Without collective international will and coherent decision making among relevant state actors, as we have seen on both sides of the Caucasus, IS will sadly continue to metastasize on both sides of the Caucasus range for the time being with its hollow proclamations of reaching jannah through grotesque martyrdom operations in lands far from home.

A Kist graveyard near the village of Birkiani in Georgia's Pankisi Gorge. Note the central tombstone is engraved in Georgian and Arabic script but absent is Cyrillic. Several prominent jihadi leaders operating in Syria hail from this string of villages along the Alazani River in northeastern Georgia.This once quiet post-Soviet backwater has aroused all sorts of intrigue for years now yet it remains poorly understood. ©2009 Derek Henry Flood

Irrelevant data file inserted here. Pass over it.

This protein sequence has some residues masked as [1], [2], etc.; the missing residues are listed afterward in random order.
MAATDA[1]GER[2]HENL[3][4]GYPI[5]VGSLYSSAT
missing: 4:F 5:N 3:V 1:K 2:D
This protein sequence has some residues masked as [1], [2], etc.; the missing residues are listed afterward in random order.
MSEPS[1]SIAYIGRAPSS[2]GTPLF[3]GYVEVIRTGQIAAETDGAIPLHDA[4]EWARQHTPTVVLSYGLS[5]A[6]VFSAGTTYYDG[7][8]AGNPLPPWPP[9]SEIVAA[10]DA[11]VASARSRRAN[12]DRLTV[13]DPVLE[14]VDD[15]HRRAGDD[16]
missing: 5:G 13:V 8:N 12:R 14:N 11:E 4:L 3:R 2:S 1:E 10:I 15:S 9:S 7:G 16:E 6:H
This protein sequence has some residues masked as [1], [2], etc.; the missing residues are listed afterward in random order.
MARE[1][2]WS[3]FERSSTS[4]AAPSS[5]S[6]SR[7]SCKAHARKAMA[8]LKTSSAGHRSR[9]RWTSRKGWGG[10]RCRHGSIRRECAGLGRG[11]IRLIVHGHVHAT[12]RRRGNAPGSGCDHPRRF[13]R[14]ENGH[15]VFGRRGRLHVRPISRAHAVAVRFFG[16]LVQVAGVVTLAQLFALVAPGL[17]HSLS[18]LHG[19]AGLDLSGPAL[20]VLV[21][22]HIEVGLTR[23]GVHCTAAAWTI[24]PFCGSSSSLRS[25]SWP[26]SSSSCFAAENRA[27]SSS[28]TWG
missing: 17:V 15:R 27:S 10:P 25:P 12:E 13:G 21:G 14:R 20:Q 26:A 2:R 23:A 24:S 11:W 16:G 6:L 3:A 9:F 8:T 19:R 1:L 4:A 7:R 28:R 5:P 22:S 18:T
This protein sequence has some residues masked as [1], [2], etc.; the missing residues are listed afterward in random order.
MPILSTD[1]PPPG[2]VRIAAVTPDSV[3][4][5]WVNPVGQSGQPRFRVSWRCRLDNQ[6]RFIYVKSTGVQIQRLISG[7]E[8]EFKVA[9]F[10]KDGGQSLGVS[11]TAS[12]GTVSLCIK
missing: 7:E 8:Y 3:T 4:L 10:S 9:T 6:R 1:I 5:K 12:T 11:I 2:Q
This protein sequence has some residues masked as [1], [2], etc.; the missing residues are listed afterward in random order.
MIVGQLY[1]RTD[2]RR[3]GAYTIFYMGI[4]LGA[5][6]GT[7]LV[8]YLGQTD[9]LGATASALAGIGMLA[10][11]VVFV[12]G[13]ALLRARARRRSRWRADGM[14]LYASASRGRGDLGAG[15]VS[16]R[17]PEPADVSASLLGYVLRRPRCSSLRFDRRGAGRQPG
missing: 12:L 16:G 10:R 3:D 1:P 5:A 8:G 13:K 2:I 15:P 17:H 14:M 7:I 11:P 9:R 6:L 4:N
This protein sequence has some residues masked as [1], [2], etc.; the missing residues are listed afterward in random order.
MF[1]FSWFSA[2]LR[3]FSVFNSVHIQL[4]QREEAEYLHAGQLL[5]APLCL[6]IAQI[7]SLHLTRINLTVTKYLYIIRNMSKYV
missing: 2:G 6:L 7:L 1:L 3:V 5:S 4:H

A Kist graveyard near the village of Birkiani in Georgia’s Pankisi Gorge. Note the central tombstone is engraved in Georgian and Arabic script but absent is Cyrillic. Several prominent jihadi leaders operating in Syria hail from this string of villages along the Alazani River in northeastern Georgia.This once quiet post-Soviet backwater has aroused all sorts of intrigue for years now yet it remains poorly understood. ©2009 Derek Henry Flood

Written by derekhenryflood

June 29th, 2015 at 5:44 pm

Posted in Caucasus,Georgia,Russia

Tagged with

The Shia Ascendancy

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A procession organized by the hazwa (Shia clerical body) outside the shrine complex of Imam Ali in Najaf. ©2003 Derek Henry Flood

A procession organized by the hazwa (Shia theological insitution) outside the shrine complex of Imam Ali in Najaf. ©2003 Derek Henry Flood